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Words on Work

I write and collage; I knit and spin; I carve, shape, throw and play. Sometimes the practices overlap.


Birch grow tall and straight and prefer northern climates, temperate summers and cold, crisp winters. Horizontal lines on their skin stand out like healing scars left by a clean, straight cuts, stitched closed. Their smooth bark peels off in great sheets. You could write a spell or a story on them. If you pull back the white sheath, there is a beautiful peach-colored layer underneath. And another layer underneath that. Occasionally the sheath pares off in spirals.


On top, dusty, sage-colored lichens grow, Hypogymnia Pysodes. Lichens are symbiotic souls living mutually together: algae and fungus. Fungus collects moisture and provides shelter; algae performs the miracle of photosynthesis, nourishing the fungus. Their shapes mirror seaweed. They lie over each other, smaller versions under larger.


The birch and lichen are mutual abiders. In a single standing tree there are many layers of community.


I have fewer words of advice these days. I find I want to sing, I want to dance. I know what I don't want.

There is a wedding announcement and I get to make the cake! So cake not clay for that period of time. A potter on Zoom yesterday said that potters are excellent cooks. Makes sense. Many of us make things for food. 


I had my tarot cards read the other day. She kept going back to the idea that you have to look back to move forward. There was a part of me that kept yelling, “haven't I done this enough, can’t I just move forward?” My past is definitely cutting off the circulation to my ankles; it is wrapped so tightly. 

So how do I shed it or just put it away under lock and key? I have been practicing making pretty objects. Pleasing vessels, bowls with decoration that doesn't distract the eye from the food, mugs with handles that are smooth and curved just so, to accommodate the hand in a pleasing and comfortable grasp. I make safe objects: things that won’t show people the uglies I have inside.  But those uglies create a solid wall in my solar plexus. Breathing deep is always an effort. 

I spoke with my muse about letting my uglies out in my work. I made two oversized daruma dolls (my clay version of Japanese paper mache good luck charms, a small hollow sphere atop a larger sphere). They both have physical attributes of my parents. I wrote all the things I was angry at them for and put them in the dolls. When they are fired to a crisp, I will hurl them at a wall. Perhaps the wall in my solar plexus will begin to shatter as the pieces hit.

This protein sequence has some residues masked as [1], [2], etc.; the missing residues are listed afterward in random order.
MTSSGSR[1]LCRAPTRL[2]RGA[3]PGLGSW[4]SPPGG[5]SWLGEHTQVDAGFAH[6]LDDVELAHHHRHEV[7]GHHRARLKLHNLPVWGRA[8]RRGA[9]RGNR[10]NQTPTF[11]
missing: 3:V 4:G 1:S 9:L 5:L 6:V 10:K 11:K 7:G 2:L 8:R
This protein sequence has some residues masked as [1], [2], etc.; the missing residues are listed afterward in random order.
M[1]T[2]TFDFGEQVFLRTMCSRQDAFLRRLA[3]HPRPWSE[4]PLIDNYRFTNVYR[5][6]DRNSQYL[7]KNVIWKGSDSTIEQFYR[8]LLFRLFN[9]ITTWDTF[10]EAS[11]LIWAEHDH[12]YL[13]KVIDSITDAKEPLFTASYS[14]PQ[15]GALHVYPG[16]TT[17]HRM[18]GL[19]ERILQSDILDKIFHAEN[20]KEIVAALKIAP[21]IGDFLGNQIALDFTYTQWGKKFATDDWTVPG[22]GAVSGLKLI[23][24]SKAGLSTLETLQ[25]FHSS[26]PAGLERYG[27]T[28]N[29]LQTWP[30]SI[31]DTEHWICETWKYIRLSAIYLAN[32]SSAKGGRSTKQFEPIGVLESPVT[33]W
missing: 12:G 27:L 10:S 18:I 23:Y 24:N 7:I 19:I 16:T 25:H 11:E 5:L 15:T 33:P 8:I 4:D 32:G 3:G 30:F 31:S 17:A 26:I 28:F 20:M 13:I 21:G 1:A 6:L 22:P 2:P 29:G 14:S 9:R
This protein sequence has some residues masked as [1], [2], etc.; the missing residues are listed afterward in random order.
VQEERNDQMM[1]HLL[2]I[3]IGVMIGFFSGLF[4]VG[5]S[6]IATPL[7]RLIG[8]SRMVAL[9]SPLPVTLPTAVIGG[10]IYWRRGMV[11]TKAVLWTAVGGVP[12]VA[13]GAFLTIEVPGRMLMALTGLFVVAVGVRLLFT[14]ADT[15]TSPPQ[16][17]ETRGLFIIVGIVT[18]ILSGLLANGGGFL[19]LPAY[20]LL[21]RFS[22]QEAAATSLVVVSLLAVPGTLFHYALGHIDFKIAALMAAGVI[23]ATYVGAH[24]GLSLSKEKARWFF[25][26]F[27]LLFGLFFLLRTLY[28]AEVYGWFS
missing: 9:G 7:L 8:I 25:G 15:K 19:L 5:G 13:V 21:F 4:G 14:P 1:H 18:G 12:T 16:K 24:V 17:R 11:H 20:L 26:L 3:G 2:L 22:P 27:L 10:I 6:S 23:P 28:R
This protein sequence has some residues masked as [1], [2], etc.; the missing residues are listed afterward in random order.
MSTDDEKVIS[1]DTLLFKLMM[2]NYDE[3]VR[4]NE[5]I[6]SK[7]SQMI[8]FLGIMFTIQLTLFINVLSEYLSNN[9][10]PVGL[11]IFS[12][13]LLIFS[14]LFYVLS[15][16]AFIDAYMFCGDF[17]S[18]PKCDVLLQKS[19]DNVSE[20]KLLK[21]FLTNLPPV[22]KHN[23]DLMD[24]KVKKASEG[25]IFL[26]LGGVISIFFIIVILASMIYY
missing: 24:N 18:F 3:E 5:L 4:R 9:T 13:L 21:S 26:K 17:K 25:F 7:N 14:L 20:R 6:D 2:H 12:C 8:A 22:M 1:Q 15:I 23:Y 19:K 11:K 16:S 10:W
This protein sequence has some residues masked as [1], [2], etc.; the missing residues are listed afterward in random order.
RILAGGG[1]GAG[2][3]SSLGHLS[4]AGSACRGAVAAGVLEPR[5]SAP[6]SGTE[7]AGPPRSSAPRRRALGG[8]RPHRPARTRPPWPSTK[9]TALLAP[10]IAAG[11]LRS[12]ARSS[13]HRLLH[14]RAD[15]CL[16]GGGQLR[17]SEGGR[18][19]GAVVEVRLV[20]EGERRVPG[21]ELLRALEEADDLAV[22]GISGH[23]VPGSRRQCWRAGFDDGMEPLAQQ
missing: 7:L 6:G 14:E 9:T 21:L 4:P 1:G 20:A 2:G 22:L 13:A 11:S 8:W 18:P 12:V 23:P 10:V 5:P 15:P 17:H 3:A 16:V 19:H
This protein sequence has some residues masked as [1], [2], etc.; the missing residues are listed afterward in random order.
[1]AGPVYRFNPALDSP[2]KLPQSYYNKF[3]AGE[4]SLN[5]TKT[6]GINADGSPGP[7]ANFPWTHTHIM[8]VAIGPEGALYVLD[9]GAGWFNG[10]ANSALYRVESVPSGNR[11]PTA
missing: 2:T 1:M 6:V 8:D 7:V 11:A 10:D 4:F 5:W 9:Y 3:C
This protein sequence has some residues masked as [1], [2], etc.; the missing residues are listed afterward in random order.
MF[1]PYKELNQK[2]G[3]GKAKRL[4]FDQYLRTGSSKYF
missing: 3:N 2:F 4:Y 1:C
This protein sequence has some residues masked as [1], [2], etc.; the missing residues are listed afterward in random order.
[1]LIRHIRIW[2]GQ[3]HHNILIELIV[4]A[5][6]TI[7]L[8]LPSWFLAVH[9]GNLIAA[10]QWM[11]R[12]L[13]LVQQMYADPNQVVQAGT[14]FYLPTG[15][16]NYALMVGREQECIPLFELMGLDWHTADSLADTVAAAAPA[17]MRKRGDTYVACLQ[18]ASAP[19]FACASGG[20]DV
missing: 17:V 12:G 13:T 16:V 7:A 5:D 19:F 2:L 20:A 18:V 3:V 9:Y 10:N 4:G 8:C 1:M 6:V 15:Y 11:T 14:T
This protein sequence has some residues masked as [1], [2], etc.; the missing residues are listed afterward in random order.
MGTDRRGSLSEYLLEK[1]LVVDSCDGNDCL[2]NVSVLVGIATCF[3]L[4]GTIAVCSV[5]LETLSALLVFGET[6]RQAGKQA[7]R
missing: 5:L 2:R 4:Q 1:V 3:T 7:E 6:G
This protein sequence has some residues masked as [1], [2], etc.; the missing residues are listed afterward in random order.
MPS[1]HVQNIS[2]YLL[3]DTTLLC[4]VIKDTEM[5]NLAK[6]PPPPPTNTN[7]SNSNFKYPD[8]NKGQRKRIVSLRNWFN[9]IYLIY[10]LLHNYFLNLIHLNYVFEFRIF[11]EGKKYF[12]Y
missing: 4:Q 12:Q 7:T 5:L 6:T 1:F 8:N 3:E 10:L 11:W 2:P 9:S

Using Sashiko Patterns on Clay


In Mumbai I visited Mugs Mast, a quilter, who employed eight women from a shelter to sew for her. She threw her quilts out on the floor and they were made of boring factory fabric with old fashioned American patterns and quilting. Before she left India, Mugs introduced me to local fabric suppliers and left me responsible for employing the quilt makers.


One of the fabric suppliers was Hansa Javeri, a single woman who owned a business named Kasab. Thank goodness for my driver Sheik. I never would have found the shop on my own. It was in the back of a low apartment building that was covered in scaffolding the year and a half I lived in Mumbai. In the back, you went up some concrete stairs, and into an immaculate, air conditioned shop full of piles of vibrant fabric.


All of the textiles Hansa carried were either hand loomed : Ikat (When they dye the threads before they weave them but know what the pattern is going to be), Bandhani (they pinch small pieces of fabric between their fingers and then tie string around the little bunch; it is very fine tie dye) or block prints. I still have an ikat sari from her shop. It has little red fish in a vibrant teal background. I designed quilts using Hansa’s Indian fabrics and based on old embroidered holiday costumes and patterns I had seen in India.


While my husband and I lived in Mumbai, we went on a trip to Tokyo. I discovered Sashiko. Often it was applied to indigo fabric with geometric patterns sewn by using a dotted line of white thread. I was so excited to find embroidery that looked contemporary. I brought pattern books back to Bombay for my needlewomen. One of my favorite quilts from that time is in three shades of hand loom burgundy sewn in squares and quilted with a sashiko pattern of interlocking crosses.


Recently, I began mending old torn Levi’s for a friend who has a clothing shop. I start playing with the handloom I had brought home from India and Sashiko patterns. I was lucky and found some stencils with the patterns in them so you can just pencil them on to the fabric. 


During one of my forays into instagram I came upon a potter who used crushed clay to lay on top of a different color clay. Then she would write something in the dust and make something with the patterned clay. I transferred my use of Sashiko from fabric to clay. My clay is black and I had some leftover white porcelain from a workshop. I grated it into crumbs and then used the Sashiko stencil to pattern my clay and made cups and trays.


How to Make a Cup with Secret Powers:

  • Throw on the wheel. Imbue the piece with peace. 

  • Carve facets as if they were cutting precious stone. 

  • Apply secret patterns to those facets. 

  • Bless the cups with fire to harden and destroy wickedness. 

  • Paint wishes and dreams in front and behind

  • Fire once more to seal the spell.

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